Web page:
Bartholinitis

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Bartholinitis or B-cysts are an inflammation of one or both of the ducts that lead from the introitus (vaginal opening) to Bartholin glands.

Usual causes are micro-organisms that infect the lower female tract, streptococci and other STD pathogens.

Acute Bartholinitis is usually preceded by infections such as cervicitis, vaginitis and urethritis.

Infection or trauma causes inflammatory changes, that narrow the distal portion of the duct, this leads to obstruction and stasis of the glandular secretions.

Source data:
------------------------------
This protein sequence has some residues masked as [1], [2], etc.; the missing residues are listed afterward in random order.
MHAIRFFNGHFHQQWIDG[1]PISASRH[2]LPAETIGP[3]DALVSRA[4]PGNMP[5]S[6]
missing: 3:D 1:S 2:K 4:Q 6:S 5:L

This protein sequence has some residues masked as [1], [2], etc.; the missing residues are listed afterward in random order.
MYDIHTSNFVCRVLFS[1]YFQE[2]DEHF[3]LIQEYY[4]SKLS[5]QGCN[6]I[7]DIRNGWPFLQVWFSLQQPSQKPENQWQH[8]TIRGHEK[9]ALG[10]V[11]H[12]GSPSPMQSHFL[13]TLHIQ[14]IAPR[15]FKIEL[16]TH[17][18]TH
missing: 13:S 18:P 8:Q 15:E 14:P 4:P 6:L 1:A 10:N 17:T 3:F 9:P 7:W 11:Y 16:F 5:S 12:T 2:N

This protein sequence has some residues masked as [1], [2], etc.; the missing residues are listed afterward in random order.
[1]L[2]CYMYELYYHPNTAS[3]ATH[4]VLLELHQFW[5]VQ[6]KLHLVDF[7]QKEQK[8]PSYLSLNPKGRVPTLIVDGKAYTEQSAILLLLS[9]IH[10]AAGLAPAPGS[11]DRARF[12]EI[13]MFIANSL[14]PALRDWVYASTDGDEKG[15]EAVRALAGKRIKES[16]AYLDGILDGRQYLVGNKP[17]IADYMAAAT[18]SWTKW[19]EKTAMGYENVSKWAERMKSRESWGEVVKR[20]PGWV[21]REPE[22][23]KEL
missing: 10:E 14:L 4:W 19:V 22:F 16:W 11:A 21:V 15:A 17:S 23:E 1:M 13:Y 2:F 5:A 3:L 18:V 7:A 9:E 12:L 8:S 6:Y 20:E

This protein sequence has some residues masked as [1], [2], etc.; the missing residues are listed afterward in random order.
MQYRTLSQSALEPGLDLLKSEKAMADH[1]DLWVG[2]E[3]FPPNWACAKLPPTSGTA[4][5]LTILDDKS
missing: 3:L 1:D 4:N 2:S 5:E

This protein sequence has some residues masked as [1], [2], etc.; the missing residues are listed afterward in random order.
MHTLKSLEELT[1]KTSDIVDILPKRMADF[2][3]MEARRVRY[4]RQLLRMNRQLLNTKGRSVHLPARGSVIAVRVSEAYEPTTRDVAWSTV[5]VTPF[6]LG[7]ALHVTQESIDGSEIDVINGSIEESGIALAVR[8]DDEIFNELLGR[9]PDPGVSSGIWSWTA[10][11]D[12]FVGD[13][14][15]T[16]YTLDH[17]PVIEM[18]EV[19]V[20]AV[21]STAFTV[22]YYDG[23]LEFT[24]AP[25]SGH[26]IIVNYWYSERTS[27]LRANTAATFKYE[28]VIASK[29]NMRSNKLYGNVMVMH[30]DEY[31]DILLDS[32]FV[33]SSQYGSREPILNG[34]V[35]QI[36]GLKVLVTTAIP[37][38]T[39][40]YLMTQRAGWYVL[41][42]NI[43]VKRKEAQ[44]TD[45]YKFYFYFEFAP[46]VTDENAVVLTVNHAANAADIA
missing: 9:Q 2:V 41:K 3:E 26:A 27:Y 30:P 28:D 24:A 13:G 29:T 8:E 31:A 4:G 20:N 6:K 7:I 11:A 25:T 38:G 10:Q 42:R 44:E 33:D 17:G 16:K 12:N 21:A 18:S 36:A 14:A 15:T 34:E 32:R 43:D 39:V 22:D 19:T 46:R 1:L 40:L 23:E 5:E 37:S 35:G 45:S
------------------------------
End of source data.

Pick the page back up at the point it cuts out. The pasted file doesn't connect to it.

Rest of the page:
The cyst can vary from 1-8 cm in diameter and is located at the posterolateral portion of the vulva. The cyst is usually quite red and painful; pus may be visible at the opening of the duct.

Mostly commonly asymptomatic

  • Acute phase shows infection, and therefore enlargement
  • Most affected are the young and the elderly females
  • NO DISCHARGE- If there is a discharge more likely to be PID

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